If salicylic acid is like gentle sandpaper for your skin, isotretinoin (commonly referred to by the now-defunct brand name Accutane) is paint stripper. It gets the job done when nothing else will, and it comes with plenty of safety warnings.
Over the last three decades, stricter regulatory policies have been put in place, and while isotretinoin is a serious drug that requires close monitoring, it’s an effective medication for severe acne. If you’re confused, you’re not alone. Here’s how it breaks down.
● Isotretinoin is an internal retinoid, which is a vitamin A derivative, and it is the only drug that addresses all four major acne causing factors. It reduces skin oil production, improves cell turnover inside pores, decreases the naturally occurring P, acnes bacteria on the skin, and calms inflammation.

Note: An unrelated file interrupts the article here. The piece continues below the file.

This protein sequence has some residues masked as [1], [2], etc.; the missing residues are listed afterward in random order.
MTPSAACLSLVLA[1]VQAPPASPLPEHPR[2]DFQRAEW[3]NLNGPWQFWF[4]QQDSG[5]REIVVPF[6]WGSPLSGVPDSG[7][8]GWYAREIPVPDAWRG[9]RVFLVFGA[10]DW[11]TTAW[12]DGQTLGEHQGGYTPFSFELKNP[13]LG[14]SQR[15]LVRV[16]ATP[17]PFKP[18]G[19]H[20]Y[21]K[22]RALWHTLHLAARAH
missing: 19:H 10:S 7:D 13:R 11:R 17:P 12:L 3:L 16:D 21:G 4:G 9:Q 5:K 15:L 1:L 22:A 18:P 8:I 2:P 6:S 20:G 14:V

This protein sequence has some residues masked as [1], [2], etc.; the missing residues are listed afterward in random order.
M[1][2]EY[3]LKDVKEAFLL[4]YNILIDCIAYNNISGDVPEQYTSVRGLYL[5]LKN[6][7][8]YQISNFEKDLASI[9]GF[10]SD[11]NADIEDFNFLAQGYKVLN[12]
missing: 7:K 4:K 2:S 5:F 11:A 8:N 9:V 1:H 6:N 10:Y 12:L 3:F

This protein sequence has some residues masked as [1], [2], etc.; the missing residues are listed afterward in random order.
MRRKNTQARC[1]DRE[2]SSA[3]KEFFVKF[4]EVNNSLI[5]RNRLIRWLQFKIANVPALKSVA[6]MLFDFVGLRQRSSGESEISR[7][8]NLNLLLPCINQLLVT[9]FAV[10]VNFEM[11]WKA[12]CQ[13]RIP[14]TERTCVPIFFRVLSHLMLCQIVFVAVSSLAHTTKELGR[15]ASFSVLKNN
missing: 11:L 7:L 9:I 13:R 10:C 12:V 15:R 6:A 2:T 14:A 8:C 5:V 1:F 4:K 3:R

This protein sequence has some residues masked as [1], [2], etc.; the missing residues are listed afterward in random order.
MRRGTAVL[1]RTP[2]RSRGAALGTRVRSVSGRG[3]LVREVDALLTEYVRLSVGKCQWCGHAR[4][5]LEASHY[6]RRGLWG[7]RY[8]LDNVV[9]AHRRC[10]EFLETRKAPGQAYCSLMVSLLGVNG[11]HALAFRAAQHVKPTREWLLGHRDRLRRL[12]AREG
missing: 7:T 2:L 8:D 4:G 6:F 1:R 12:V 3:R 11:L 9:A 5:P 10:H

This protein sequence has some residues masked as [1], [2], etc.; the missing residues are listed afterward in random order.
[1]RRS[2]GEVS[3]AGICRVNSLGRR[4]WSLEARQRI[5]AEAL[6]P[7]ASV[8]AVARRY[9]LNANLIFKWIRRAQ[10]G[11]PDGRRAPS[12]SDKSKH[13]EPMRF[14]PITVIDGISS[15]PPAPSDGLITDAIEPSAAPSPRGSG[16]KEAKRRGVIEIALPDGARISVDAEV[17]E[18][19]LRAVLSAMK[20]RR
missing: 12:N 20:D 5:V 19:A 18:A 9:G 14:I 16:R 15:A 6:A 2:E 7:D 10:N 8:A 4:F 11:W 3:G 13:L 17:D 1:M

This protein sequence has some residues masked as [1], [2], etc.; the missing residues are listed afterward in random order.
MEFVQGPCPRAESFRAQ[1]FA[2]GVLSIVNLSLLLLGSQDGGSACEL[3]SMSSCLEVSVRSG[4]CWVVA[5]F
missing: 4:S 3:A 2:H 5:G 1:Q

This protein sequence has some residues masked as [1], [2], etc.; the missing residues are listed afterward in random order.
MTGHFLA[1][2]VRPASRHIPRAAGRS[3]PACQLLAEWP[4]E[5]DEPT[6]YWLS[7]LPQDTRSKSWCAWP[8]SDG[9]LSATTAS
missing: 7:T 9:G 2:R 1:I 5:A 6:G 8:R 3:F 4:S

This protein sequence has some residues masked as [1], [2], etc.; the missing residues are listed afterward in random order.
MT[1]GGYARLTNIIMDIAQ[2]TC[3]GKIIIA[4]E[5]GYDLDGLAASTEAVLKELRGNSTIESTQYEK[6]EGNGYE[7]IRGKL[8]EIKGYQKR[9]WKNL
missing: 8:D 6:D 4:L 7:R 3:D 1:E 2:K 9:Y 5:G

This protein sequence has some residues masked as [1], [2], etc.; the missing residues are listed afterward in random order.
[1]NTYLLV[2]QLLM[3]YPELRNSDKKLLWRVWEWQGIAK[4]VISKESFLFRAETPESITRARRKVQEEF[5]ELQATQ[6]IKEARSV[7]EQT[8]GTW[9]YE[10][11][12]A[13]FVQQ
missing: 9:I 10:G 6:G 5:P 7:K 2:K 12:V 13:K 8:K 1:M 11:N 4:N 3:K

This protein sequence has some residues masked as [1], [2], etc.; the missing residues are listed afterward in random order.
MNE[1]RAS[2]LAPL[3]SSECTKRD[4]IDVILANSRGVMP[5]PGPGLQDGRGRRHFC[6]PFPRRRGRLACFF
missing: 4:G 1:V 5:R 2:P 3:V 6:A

● It’s hands down the most effective way to improve severe cystic acne when no other treatments work.
● Once acne is gone, it’s either gone for good or if it comes back, it will most likely not be as severe.
● It will probably cause severe dryness and irritation
● It can cause birth defects. To go on isotretinoin, patients must enroll in the FDA’s iPLEDGE program, which requires women to be on two forms of birth control for a month before starting and a month after discontinuing their prescription.
● There have been suggested relationships between isotretinoin use and depression, anxiety and inflammatory bowel disease. The American Academy of Dermatology’s official position is that, based on current evidence, isotretinoin is still appropriate to use if patients are aware of the risks.